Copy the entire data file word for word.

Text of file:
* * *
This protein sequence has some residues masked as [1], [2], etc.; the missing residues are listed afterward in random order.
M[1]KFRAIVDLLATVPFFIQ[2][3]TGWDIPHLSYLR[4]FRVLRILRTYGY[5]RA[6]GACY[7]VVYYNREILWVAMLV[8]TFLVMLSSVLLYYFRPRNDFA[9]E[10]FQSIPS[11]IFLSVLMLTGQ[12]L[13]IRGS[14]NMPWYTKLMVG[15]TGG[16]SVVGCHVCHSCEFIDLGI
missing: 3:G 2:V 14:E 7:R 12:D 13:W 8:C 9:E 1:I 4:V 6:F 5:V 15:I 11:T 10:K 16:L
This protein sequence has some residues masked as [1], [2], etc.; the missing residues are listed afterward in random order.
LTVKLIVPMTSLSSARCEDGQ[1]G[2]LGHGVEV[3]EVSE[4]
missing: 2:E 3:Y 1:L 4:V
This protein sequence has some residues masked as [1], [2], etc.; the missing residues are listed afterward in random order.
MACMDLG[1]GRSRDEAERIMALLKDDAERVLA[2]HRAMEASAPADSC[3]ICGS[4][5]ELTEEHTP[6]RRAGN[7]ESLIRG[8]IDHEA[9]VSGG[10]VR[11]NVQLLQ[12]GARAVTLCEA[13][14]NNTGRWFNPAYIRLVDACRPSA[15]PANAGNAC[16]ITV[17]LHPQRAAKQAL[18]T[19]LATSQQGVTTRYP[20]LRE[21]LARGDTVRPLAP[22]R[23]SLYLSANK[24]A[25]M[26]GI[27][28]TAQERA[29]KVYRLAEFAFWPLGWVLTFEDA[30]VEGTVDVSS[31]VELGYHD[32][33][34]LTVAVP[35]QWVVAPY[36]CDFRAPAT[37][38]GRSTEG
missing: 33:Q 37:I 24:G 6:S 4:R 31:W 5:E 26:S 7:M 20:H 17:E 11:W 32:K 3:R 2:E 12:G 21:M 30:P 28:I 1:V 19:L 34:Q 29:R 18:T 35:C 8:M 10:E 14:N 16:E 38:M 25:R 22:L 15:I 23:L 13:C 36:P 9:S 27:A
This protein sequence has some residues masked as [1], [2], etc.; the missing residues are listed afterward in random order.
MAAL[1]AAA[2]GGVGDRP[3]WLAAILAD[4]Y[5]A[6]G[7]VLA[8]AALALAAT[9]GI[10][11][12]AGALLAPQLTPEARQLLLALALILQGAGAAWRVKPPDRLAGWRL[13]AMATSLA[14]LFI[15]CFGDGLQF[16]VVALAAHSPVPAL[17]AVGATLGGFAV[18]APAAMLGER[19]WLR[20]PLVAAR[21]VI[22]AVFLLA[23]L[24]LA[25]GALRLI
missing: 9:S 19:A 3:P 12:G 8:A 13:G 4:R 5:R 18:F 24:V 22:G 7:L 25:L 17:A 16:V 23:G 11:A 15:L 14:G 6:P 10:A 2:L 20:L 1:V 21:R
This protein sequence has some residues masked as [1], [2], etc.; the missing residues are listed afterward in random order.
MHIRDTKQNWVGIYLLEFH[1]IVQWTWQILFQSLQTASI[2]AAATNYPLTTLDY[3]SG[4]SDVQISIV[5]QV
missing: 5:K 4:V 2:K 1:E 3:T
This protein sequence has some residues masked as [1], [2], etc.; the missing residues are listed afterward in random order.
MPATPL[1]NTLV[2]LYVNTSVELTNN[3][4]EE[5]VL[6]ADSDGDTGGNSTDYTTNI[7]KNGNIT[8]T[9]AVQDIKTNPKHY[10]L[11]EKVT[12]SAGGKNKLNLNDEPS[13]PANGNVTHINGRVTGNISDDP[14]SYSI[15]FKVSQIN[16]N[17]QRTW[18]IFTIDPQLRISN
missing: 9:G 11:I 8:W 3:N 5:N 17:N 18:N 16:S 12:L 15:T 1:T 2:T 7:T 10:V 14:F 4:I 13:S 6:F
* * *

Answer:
This protein sequence has some residues masked as [1], [2], etc.; the missing residues are listed afterward in random order.
M[1]KFRAIVDLLATVPFFIQ[2][3]TGWDIPHLSYLR[4]FRVLRILRTYGY[5]RA[6]GACY[7]VVYYNREILWVAMLV[8]TFLVMLSSVLLYYFRPRNDFA[9]E[10]FQSIPS[11]IFLSVLMLTGQ[12]L[13]IRGS[14]NMPWYTKLMVG[15]TGG[16]SVVGCHVCHSCEFIDLGI
missing: 3:G 2:V 14:E 7:R 12:D 13:W 8:C 9:E 1:I 4:V 6:F 5:V 15:I 11:T 10:K 16:L
This protein sequence has some residues masked as [1], [2], etc.; the missing residues are listed afterward in random order.
LTVKLIVPMTSLSSARCEDGQ[1]G[2]LGHGVEV[3]EVSE[4]
missing: 2:E 3:Y 1:L 4:V
This protein sequence has some residues masked as [1], [2], etc.; the missing residues are listed afterward in random order.
MACMDLG[1]GRSRDEAERIMALLKDDAERVLA[2]HRAMEASAPADSC[3]ICGS[4][5]ELTEEHTP[6]RRAGN[7]ESLIRG[8]IDHEA[9]VSGG[10]VR[11]NVQLLQ[12]GARAVTLCEA[13][14]NNTGRWFNPAYIRLVDACRPSA[15]PANAGNAC[16]ITV[17]LHPQRAAKQAL[18]T[19]LATSQQGVTTRYP[20]LRE[21]LARGDTVRPLAP[22]R[23]SLYLSANK[24]A[25]M[26]GI[27][28]TAQERA[29]KVYRLAEFAFWPLGWVLTFEDA[30]VEGTVDVSS[31]VELGYHD[32][33][34]LTVAVP[35]QWVVAPY[36]CDFRAPAT[37][38]GRSTEG
missing: 33:Q 37:I 24:G 6:S 4:R 31:W 5:E 26:S 7:M 20:H 17:E 11:W 32:K 3:R 2:E 12:G 21:M 30:P 28:I 1:V 19:L 34:Q 29:R 18:T 35:C 8:M 10:E 14:N 16:E 38:M 25:R 22:L 15:I 23:L 13:C 36:P 9:S 27:A
This protein sequence has some residues masked as [1], [2], etc.; the missing residues are listed afterward in random order.
MAAL[1]AAA[2]GGVGDRP[3]WLAAILAD[4]Y[5]A[6]G[7]VLA[8]AALALAAT[9]GI[10][11][12]AGALLAPQLTPEARQLLLALALILQGAGAAWRVKPPDRLAGWRL[13]AMATSLA[14]LFI[15]CFGDGLQF[16]VVALAAHSPVPAL[17]AVGATLGGFAV[18]APAAMLGER[19]WLR[20]PLVAAR[21]VI[22]AVFLLA[23]L[24]LA[25]GALRLI
missing: 9:S 19:A 3:P 12:G 8:A 13:G 4:R 5:R 18:F 24:V 22:G 7:L 25:L 17:A 16:V 23:G 11:A 15:L 14:G 6:P 10:A 2:L 20:L 1:V 21:R
This protein sequence has some residues masked as [1], [2], etc.; the missing residues are listed afterward in random order.
MHIRDTKQNWVGIYLLEFH[1]IVQWTWQILFQSLQTASI[2]AAATNYPLTTLDY[3]SG[4]SDVQISIV[5]QV
missing: 5:K 4:V 2:K 1:E 3:T
This protein sequence has some residues masked as [1], [2], etc.; the missing residues are listed afterward in random order.
MPATPL[1]NTLV[2]LYVNTSVELTNN[3][4]EE[5]VL[6]ADSDGDTGGNSTDYTTNI[7]KNGNIT[8]T[9]AVQDIKTNPKHY[10]L[11]EKVT[12]SAGGKNKLNLNDEPS[13]PANGNVTHINGRVTGNISDDP[14]SYSI[15]FKVSQIN[16]N[17]QRTW[18]IFTIDPQLRISN
missing: 9:G 11:I 8:W 3:N 5:N 17:N 18:N 16:S 12:L 15:T 1:T 2:T 7:T 10:V 14:F 4:I 13:S 6:F